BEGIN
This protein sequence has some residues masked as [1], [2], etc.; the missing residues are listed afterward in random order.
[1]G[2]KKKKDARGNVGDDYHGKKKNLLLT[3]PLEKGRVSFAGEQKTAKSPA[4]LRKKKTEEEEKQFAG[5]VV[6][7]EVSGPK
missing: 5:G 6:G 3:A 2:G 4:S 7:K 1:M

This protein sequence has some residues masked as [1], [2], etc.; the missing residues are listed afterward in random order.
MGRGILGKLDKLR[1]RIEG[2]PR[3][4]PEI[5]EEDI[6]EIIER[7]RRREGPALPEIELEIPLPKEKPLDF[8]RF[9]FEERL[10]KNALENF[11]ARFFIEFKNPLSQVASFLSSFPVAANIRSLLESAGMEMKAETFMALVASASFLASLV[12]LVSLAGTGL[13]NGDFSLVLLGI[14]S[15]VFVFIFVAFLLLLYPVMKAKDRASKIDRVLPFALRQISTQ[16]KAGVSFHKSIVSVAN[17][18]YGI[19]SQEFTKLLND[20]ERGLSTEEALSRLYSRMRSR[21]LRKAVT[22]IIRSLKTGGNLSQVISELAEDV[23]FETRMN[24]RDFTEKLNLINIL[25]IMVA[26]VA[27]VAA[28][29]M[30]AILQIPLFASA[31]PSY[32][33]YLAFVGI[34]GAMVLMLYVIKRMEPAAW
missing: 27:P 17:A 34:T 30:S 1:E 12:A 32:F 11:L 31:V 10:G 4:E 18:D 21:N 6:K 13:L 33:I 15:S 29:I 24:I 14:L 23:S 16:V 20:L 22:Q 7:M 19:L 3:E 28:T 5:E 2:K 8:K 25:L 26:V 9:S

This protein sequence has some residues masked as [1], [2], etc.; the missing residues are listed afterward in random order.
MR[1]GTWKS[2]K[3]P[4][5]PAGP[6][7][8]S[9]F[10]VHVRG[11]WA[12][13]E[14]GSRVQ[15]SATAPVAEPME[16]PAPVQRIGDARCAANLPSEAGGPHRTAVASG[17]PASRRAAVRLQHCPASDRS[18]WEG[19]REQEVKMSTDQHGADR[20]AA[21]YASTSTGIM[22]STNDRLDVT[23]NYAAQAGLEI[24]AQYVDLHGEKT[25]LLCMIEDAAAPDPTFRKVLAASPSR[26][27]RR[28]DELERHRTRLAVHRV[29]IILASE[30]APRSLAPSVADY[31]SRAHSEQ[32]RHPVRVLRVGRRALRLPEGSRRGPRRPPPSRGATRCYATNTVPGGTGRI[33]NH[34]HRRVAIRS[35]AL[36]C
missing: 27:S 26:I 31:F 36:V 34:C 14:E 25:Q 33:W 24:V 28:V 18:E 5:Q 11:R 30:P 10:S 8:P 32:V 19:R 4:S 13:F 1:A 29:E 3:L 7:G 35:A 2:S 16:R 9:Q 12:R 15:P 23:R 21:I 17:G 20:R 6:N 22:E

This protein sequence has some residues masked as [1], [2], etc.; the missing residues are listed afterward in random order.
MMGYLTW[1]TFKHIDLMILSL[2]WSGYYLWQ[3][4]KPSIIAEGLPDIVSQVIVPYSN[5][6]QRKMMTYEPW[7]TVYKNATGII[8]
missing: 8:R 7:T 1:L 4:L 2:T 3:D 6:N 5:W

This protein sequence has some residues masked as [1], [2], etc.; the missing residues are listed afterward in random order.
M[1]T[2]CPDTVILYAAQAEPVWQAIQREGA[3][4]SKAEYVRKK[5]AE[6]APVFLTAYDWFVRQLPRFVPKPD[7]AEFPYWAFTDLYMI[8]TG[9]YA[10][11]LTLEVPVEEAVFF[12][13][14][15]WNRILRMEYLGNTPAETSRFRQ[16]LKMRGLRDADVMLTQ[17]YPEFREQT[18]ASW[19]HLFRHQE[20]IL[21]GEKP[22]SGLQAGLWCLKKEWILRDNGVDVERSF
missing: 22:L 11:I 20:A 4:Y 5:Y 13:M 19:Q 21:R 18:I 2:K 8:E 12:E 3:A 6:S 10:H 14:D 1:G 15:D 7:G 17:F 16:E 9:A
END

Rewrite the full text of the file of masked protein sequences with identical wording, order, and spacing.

This protein sequence has some residues masked as [1], [2], etc.; the missing residues are listed afterward in random order.
[1]G[2]KKKKDARGNVGDDYHGKKKNLLLT[3]PLEKGRVSFAGEQKTAKSPA[4]LRKKKTEEEEKQFAG[5]VV[6][7]EVSGPK
missing: 5:G 6:G 3:A 2:G 4:S 7:K 1:M

This protein sequence has some residues masked as [1], [2], etc.; the missing residues are listed afterward in random order.
MGRGILGKLDKLR[1]RIEG[2]PR[3][4]PEI[5]EEDI[6]EIIER[7]RRREGPALPEIELEIPLPKEKPLDF[8]RF[9]FEERL[10]KNALENF[11]ARFFIEFKNPLSQVASFLSSFPVAANIRSLLESAGMEMKAETFMALVASASFLASLV[12]LVSLAGTGL[13]NGDFSLVLLGI[14]S[15]VFVFIFVAFLLLLYPVMKAKDRASKIDRVLPFALRQISTQ[16]KAGVSFHKSIVSVAN[17][18]YGI[19]SQEFTKLLND[20]ERGLSTEEALSRLYSRMRSR[21]LRKAVT[22]IIRSLKTGGNLSQVISELAEDV[23]FETRMN[24]RDFTEKLNLINIL[25]IMVA[26]VA[27]VAA[28][29]M[30]AILQIPLFASA[31]PSY[32][33]YLAFVGI[34]GAMVLMLYVIKRMEPAAW
missing: 27:P 17:A 34:T 30:S 1:E 12:A 32:F 11:L 31:V 10:G 4:E 18:D 21:N 6:K 13:L 33:I 15:S 29:I 24:I 14:L 23:S 16:V 20:L 22:Q 7:M 19:L 3:E 28:T 5:E 2:K 8:K 25:L 26:V 9:S

This protein sequence has some residues masked as [1], [2], etc.; the missing residues are listed afterward in random order.
MR[1]GTWKS[2]K[3]P[4][5]PAGP[6][7][8]S[9]F[10]VHVRG[11]WA[12][13]E[14]GSRVQ[15]SATAPVAEPME[16]PAPVQRIGDARCAANLPSEAGGPHRTAVASG[17]PASRRAAVRLQHCPASDRS[18]WEG[19]REQEVKMSTDQHGADR[20]AA[21]YASTSTGIM[22]STNDRLDVT[23]NYAAQAGLEI[24]AQYVDLHGEKT[25]LLCMIEDAAAPDPTFRKVLAASPSR[26][27]RR[28]DELERHRTRLAVHRV[29]IILASE[30]APRSLAPSVADY[31]SRAHSEQ[32]RHPVRVLRVGRRALRLPEGSRRGPRRPPPSRGATRCYATNTVPGGTGRI[33]NH[34]HRRVAIRS[35]AL[36]C
missing: 27:S 26:I 31:F 36:V 34:C 14:E 25:Q 33:W 24:V 28:V 18:E 5:Q 11:R 30:P 10:S 8:P 32:V 19:R 4:S 13:F 1:A 29:E 3:L 7:G 35:A 2:S 16:R 9:Q 12:R 15:P 23:R 21:I 17:G 20:R 6:N 22:E

This protein sequence has some residues masked as [1], [2], etc.; the missing residues are listed afterward in random order.
MMGYLTW[1]TFKHIDLMILSL[2]WSGYYLWQ[3][4]KPSIIAEGLPDIVSQVIVPYSN[5][6]QRKMMTYEPW[7]TVYKNATGII[8]
missing: 8:R 7:T 1:L 4:L 2:T 3:D 6:N 5:W

This protein sequence has some residues masked as [1], [2], etc.; the missing residues are listed afterward in random order.
M[1]T[2]CPDTVILYAAQAEPVWQAIQREGA[3][4]SKAEYVRKK[5]AE[6]APVFLTAYDWFVRQLPRFVPKPD[7]AEFPYWAFTDLYMI[8]TG[9]YA[10][11]LTLEVPVEEAVFF[12][13][14][15]WNRILRMEYLGNTPAETSRFRQ[16]LKMRGLRDADVMLTQ[17]YPEFREQT[18]ASW[19]HLFRHQE[20]IL[21]GEKP[22]SGLQAGLWCLKKEWILRDNGVDVERSF
missing: 22:L 11:I 20:A 4:Y 5:Y 13:M 19:Q 21:R 18:I 2:K 8:E 12:E 3:A 6:S 10:H 14:D 1:G 15:D 7:G 17:F 16:E 9:A